"Midnight In Paris," as a depiction of modern speculative fiction, is successful in some, but not all categories of the genre. The film comprises of romantic elements, from the characters’ relationships to the embellishment of Paris itself, but contrastingly permeates skepticism: this is obvious through Gill’s relationship with Inez, and his dubiousness about his relationship and living in the United States. This skepticism, however, is particularly subtle, and the film successfully ends with the viewer feeling optimistic and pleasant--- another aspect of modern speculative fiction. The film adequately drops deep cultural cornerstones from the 1920s, not thoroughly elaborated nor discussed, but existing, nonetheless. Big names, such as Gertrude Stein, Cole Porter, and Dali, are painted on the surface, while Zelda and Scott Fitzgerald, and Hemingway, are more thoroughly developed characters, but not by much. Still, Allen does depict part of our cultural history, even if it is executed quite satirically. Woody Allen expounds a thematic lesson throughout, starting and ending with the notion that the present, though unsatisfying and lackluster, is part of reality, a reality we must embrace; this specifically fits in with the didacticism requirement of modern speculative fiction.
While the film does portray some elements of modern speculative fiction, it does not fit in with various categories of the genre. The film is not derived in oral tradition, nor is it considered timeless in cinematography; it can be argued that the film is insignificant, and we, as a collective society, will simply sweep the film under the rug, along with countless rom-coms, where it will remain. The film, however, does present facets of modern speculative fiction that are memorable and enhance the 1920s lost generation, artistic, and bourgeois history. Overall, examining these points, the film is successful as a modern speculative fiction work.
"Midnight In Paris" on another note, lacks the seriousness, drama, and heated passion associated with Paris, and instead, creates a playful, comedic illustration leaving more to be desired. The story, though aligning with modern speculative fiction, is rather cliched, and borders satire. Allen fails to sketch his characters through indirect nuances and actions; rather, he adds blunt dialogue, with each character essentially stating who and what they are. Expanding on this, the characters are superficial caricatures of stereotypes -- Gill, the hopeless romantic yearning for self-expression, Inez, the money-hungry, nasty fiance, Hemingway, the disillusioned, tough-guy lost generation’ writer, Picasso, the free-spirited artist, and Zelda Fitzgerald, erratic in all of her glory. Even Adriana, Picasso’s fictitious mistress, fully aligns with the “I want to be something more than a muse and model” stereotype. From these representations, the viewer views the characters as grossly exaggerated and unarguably annoying. Perhaps, this was part of Allen’s artistic vision -- his main intention of producing humor without real meaning nor depth, but even as a comedy, it disappoints.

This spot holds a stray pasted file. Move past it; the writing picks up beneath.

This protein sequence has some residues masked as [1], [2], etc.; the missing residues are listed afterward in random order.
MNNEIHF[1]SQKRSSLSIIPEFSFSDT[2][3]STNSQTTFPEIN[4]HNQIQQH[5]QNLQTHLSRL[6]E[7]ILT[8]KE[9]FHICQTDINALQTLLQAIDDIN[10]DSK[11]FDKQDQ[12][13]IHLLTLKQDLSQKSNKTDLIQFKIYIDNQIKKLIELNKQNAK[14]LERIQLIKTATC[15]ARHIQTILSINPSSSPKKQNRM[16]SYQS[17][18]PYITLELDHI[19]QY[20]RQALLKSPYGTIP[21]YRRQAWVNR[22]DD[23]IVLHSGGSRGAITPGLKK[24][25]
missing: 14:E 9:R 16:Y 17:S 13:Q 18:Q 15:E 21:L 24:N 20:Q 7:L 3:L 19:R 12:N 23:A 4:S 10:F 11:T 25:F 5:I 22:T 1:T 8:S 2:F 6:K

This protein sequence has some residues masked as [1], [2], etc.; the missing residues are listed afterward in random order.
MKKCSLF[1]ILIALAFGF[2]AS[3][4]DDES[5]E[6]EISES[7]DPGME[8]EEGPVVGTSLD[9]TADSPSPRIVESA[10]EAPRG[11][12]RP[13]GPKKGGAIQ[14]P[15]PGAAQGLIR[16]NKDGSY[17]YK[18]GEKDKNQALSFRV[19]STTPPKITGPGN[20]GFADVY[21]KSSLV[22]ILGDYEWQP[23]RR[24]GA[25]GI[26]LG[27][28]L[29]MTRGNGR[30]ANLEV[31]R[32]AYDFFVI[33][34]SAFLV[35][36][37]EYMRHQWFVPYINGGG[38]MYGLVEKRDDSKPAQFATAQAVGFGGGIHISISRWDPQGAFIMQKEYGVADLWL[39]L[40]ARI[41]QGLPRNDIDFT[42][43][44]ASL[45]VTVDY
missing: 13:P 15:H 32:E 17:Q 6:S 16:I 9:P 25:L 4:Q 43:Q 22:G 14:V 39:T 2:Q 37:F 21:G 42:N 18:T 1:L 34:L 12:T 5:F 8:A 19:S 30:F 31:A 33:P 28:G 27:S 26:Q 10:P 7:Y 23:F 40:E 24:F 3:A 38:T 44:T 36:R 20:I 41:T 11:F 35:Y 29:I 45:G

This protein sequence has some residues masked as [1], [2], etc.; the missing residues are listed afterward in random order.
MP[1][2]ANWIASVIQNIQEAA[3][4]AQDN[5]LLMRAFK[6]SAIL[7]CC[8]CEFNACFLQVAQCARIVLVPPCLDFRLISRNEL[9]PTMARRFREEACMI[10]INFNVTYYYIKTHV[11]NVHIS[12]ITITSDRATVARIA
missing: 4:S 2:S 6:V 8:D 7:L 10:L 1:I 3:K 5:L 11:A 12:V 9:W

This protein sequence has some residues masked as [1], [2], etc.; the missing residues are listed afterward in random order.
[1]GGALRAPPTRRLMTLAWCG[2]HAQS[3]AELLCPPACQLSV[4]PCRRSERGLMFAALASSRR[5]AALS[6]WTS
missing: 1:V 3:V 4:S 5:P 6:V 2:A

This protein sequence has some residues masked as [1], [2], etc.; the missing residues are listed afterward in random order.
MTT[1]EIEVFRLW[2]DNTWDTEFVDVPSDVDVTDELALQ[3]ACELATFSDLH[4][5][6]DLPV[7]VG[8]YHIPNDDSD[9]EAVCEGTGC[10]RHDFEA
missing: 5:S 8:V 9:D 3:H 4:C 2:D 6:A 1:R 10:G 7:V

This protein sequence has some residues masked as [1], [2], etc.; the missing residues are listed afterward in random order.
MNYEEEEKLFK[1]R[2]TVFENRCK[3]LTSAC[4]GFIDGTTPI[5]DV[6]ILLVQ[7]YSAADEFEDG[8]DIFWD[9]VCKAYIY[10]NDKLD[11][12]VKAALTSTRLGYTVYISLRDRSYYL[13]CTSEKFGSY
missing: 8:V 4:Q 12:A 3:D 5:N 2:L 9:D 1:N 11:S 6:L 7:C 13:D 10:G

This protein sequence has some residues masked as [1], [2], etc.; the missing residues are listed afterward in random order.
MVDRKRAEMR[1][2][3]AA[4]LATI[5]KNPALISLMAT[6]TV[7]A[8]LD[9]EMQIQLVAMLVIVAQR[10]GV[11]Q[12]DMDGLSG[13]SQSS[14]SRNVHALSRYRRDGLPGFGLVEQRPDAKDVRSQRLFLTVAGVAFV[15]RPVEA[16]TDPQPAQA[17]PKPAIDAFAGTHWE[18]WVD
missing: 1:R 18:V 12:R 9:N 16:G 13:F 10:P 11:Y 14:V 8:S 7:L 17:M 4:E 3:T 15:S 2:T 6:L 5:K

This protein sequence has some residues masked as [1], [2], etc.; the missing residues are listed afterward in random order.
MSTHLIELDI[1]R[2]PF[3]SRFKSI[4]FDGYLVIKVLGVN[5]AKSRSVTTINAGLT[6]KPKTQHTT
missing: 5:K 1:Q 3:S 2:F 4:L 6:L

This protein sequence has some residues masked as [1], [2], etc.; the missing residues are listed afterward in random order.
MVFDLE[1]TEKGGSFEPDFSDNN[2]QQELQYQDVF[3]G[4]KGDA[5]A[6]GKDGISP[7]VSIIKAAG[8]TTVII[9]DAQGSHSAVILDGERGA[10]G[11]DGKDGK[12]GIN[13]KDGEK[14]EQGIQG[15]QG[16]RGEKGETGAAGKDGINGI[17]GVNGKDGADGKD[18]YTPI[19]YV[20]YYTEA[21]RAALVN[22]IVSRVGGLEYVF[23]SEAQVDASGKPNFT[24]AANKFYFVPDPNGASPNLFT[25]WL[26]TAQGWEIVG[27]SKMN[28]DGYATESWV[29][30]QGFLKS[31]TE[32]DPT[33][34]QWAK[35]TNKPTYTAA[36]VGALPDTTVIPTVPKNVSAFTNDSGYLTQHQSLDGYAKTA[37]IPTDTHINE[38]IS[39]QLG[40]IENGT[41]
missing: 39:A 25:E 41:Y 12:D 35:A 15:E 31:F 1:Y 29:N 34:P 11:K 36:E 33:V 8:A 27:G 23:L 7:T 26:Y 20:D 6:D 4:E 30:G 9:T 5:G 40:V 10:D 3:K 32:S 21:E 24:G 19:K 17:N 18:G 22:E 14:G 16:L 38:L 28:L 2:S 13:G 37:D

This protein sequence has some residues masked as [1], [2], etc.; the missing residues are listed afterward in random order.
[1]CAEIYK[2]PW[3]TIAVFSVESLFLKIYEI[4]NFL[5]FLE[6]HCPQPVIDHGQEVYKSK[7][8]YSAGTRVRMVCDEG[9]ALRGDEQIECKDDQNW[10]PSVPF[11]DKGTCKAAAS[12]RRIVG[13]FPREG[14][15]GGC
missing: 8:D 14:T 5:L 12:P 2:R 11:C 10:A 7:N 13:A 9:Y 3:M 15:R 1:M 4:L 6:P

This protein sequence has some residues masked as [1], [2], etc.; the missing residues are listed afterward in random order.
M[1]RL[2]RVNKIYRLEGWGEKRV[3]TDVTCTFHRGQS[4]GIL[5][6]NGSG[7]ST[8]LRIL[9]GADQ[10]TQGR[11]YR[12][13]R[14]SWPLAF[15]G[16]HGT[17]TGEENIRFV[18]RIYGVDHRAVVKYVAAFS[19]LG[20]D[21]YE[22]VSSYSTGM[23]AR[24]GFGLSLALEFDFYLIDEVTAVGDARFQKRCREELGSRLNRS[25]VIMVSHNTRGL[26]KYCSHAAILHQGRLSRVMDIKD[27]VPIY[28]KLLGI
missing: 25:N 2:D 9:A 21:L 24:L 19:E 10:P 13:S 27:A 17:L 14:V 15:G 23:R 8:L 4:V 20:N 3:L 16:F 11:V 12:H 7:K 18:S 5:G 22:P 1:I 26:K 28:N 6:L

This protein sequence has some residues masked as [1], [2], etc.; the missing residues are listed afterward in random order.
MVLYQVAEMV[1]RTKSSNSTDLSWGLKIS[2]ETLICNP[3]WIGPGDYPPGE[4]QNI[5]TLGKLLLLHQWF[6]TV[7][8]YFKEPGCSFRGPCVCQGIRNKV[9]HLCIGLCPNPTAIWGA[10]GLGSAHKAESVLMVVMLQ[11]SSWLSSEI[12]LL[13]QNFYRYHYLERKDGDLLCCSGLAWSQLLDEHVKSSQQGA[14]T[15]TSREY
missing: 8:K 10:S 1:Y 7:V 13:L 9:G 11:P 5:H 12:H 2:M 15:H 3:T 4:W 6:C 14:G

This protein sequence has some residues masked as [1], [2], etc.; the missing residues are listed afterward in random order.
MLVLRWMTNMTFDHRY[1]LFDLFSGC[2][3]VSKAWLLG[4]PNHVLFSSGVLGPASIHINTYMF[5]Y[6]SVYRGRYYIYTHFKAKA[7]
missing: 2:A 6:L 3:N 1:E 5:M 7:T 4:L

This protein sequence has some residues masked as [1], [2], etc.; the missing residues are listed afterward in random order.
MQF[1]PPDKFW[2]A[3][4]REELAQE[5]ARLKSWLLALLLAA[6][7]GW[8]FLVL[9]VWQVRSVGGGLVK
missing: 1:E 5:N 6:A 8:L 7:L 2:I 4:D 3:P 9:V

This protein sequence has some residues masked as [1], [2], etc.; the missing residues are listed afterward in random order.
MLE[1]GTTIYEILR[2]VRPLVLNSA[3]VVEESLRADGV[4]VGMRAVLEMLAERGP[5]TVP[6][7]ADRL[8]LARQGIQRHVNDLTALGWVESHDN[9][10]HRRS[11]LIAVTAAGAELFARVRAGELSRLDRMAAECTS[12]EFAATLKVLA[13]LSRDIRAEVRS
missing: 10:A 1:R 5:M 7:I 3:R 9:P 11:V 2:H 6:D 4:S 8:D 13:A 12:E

"Midnight In Paris" makes up for its shortcomings with some excellent executions. For example, the direction and cinematography perfectly creates a real life portrayal of Paris and reality, despite its element of fantasy with time travel. The Jazz Age, normally represented in ostentatious, "Great Gatsby’’ style, is depicted realistically, juxtaposed with a futuristic 2011 vibe that works well with the film’s intention. For building a certain level of maturity against what could have been incredibly childlike and sci-fi, Allen helps the viewer grow satisfied with his work. Allen additionally communicates subtleties unnoticeable at first glance, but apparent after analyzation. He effectively establishes Gill and Inez’s struggling relationship, and Gill’s doubts in marrying her, as evidenced through his brief conversations with Adrianna at the restaurant, and Zelda Fitzgerald near the bridge. The film’s subtleties purvey elements of foreshadowing and wonder that bring intrigue to the story.
Despite my somewhat harsh criticism, I would recommend the film, but strongly suggest that it is a “one-and-done” type of deal. "Midnight In Paris" is not a classic. It is not meant to be re-watched, and its longevity as a relevant film in modern culture is rather short. "Midnight In Paris," is similar to White Castle: it is initially great, but only meant to be experienced once. As someone who has seen the film more than once, and loved it the first time around, I unfortunately feel as though it gets worse with each successive watch. "Midnight In Paris" may constitute modern speculative fiction, but other than that, its successes hold little weight against its flaws.